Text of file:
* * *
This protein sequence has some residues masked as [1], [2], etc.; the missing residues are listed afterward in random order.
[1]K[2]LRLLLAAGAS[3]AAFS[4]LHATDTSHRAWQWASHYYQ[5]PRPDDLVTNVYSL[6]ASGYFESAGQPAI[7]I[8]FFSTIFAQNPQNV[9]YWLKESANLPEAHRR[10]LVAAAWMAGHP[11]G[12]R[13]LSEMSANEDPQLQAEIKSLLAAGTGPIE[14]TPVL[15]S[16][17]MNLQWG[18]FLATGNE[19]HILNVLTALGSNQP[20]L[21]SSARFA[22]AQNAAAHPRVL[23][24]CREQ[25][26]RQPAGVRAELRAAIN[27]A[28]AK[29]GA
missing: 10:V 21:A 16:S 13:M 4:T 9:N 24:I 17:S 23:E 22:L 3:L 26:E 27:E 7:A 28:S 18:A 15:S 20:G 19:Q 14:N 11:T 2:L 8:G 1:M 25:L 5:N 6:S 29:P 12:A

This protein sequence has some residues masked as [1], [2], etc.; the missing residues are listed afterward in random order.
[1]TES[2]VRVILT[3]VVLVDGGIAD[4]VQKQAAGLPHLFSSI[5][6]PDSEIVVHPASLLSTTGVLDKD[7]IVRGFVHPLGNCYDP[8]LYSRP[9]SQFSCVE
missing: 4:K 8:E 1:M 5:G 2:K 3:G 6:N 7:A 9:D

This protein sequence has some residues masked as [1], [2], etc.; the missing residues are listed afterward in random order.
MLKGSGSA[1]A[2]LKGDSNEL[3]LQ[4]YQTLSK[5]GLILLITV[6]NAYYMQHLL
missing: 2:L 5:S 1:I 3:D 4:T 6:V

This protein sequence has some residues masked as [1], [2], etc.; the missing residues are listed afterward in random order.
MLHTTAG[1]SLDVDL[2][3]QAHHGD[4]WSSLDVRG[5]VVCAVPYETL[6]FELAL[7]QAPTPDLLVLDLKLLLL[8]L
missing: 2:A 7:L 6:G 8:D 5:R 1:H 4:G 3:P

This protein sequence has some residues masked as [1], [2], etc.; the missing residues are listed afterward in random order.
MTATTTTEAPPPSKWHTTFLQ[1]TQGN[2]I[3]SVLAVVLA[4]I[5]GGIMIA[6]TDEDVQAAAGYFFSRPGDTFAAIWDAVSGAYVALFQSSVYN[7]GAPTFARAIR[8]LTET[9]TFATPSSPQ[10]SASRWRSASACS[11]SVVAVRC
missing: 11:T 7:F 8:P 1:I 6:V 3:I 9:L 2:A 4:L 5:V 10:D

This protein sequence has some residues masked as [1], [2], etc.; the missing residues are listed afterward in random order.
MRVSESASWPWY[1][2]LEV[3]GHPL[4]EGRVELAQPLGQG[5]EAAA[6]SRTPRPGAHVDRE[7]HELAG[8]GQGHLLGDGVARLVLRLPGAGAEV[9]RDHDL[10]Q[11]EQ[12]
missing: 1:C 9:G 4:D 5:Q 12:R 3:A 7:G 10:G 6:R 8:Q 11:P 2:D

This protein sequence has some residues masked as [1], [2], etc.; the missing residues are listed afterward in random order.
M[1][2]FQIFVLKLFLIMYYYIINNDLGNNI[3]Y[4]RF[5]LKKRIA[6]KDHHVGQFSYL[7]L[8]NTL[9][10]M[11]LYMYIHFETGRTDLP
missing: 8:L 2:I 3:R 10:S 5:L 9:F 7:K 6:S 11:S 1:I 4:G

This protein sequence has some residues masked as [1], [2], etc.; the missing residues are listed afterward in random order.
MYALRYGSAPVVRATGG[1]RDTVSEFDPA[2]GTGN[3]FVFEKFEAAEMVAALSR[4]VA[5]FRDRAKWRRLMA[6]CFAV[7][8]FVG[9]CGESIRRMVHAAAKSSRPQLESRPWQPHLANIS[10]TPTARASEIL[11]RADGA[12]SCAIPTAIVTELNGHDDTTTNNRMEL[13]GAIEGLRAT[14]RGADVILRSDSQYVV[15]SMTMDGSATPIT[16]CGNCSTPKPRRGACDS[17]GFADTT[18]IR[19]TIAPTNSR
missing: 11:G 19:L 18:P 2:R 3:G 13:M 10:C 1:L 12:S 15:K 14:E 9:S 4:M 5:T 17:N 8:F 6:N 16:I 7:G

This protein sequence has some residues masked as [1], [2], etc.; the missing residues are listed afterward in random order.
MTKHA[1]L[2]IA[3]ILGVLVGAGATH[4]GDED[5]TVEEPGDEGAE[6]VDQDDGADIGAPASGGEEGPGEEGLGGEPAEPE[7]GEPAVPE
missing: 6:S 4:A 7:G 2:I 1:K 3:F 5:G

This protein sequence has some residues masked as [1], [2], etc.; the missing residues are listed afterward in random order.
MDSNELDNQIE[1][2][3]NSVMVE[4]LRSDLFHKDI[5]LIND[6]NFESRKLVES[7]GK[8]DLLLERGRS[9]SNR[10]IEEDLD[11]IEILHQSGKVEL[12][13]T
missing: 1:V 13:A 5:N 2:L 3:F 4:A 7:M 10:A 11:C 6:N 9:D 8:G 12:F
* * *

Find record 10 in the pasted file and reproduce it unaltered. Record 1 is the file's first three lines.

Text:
This protein sequence has some residues masked as [1], [2], etc.; the missing residues are listed afterward in random order.
MDSNELDNQIE[1][2][3]NSVMVE[4]LRSDLFHKDI[5]LIND[6]NFESRKLVES[7]GK[8]DLLLERGRS[9]SNR[10]IEEDLD[11]IEILHQSGKVEL[12][13]T
missing: 1:V 13:A 5:N 2:L 3:F 4:A 7:M 10:A 11:C 6:N 9:D 8:G 12:F